If You Want to Help Houston, Look for Smaller Relief Organizations

Everyone, everywhere has by now been made aware of the massive destruction Hurricane Harvey has inflicted on the people of Houston, Texas. The internet itself has become flooded with heart-wrenching images of people grabbing what personal items they can to make it out of toxic waters and board any type of floatation device that will bring them safely to dry land.

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@DividendsMGR

The recent photo of a group of elderly people trapped in a nursing home waiting for rescue with water up to their shoulders hits close to anyone with a relative in elderly care, and the canoes filled with helpless pets that were either left or lost isn’t something anyone who couldn’t make it through the ending of Marley and Me would want to see.

It’s bad, real bad. So how can we help?

Well, we can stop making others feel bad for not helping.

There always seems to be that person who wants to be Facebooks philanthropist of the year, making outrageous claims of the global absence of empathy, and while they might hit on some factual points, they tend to disregard those who are doing their best to help. We have people who comment under celebrities’ social media posts claiming they didn’t donate enough, while they themselves have only scrutinized those trying to help instead of actually helping.

So what if you can’t fly a private jet down filled with lifejackets and non-perishables?That’s ok — not one person is going to fix this. But now is a vital time to realize all you have to do is worry about how you can do your part.

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Most people also can’t physically be present to help the relief effort, so you’ve most likely thought a donation to the American Red Cross or FEMA would be the best move. Without going  too deep into a rabbit hole of conspiracy theories on these organizations, I’ll say that enough fishy stuff has occurred under the guise of help. Take the Haiti crisis for example:

The Red Cross says it has provided homes to more than 130,000 people. But the actual number of permanent homes the group has built in all of Haiti: six.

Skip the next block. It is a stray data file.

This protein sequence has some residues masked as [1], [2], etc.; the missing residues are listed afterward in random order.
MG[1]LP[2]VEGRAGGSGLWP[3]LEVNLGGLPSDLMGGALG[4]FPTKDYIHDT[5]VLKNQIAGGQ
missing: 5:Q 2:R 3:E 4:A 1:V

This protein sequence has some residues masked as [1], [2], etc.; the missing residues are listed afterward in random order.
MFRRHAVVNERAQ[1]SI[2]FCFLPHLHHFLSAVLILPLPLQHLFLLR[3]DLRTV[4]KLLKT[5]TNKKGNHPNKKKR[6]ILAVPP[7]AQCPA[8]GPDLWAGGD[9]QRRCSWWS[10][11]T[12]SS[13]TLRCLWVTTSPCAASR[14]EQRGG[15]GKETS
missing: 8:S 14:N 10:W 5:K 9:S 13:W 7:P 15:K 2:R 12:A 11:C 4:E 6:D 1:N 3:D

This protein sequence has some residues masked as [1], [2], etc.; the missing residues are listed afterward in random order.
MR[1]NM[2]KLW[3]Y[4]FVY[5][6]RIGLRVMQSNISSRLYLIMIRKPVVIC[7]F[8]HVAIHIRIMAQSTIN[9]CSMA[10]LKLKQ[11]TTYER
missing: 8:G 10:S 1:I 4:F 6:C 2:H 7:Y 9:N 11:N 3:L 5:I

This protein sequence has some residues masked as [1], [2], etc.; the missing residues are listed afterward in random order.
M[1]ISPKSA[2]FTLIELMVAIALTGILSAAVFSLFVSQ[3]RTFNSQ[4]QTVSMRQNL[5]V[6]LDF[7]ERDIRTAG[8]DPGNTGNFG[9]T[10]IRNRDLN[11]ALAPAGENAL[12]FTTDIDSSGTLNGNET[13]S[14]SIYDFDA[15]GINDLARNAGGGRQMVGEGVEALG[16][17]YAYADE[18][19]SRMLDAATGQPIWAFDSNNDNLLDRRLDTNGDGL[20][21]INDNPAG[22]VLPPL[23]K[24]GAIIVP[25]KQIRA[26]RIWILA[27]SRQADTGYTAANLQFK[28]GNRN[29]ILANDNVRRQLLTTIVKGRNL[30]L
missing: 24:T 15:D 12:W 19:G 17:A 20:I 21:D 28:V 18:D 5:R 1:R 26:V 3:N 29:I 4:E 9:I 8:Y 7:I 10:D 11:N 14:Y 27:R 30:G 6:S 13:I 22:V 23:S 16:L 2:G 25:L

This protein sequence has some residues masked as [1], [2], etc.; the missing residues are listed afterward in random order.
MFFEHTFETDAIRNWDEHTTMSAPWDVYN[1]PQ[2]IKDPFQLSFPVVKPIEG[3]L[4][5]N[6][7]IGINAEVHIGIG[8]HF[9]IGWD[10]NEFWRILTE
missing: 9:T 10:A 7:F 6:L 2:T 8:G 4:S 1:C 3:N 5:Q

Am I saying these organizations may have found ways to manipulate the sympathy of the masses for greater financial gain? I’ll let you do your research and decide. However, what I am saying is that it couldn’t hurt to look into some smaller relief effort organizations to contribute to, ones you may feel confident that every penny of your dollar is being put towards helping those who desperately need it.

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Inside peek at the Houston Food Bank

Here is the contact information for some local food banks in the Texas area where one hundred percent of profits are put towards those in need. If you want to give, be smart about it. Do your research and make sure that your efforts are going to touch individual people who have been devastated by yet another natural disaster in the United States.

Houston Food Bank
832-369-9390
houstonfoodbank.org

Galveston Food Bank
409-945-4232
galvestoncountyfoodbank.org

Food Bank of the Golden Crescent (Victoria)
361-578-0591
victoriafoodbank.org
Closed Friday

Food Bank of the Golden Crescent (Victoria)
361-578-0591
victoriafoodbank.org
Closed Friday

Corpus Christi Food Bank
361-887-6291
foodbankcc.com

Southeast Texas Food Bank (Beaumont)
409-839-8777
setxfoodbank.org

Food Bank of the Rio Grande Valley (Pharr)
956-682-8101
foodbankrgv.com

Brazos Valley Food Bank (Bryan)
979-779-3663
bvfb.org

Central Texas Food Bank (Austin)
512-282-2111
centraltexasfoodbank.org

San Antonio Food Bank
210-337-3663
safoodbank.org

For more information on all of these food banks head to feedingtexas.org.

Do your research. Contact the organizations or food banks you’re donating to, inquire about your curiosities of the integrity of the one you choose. A little initiative never hurt, and it’ll be much more comforting knowing your dollar is in the right place. All love.



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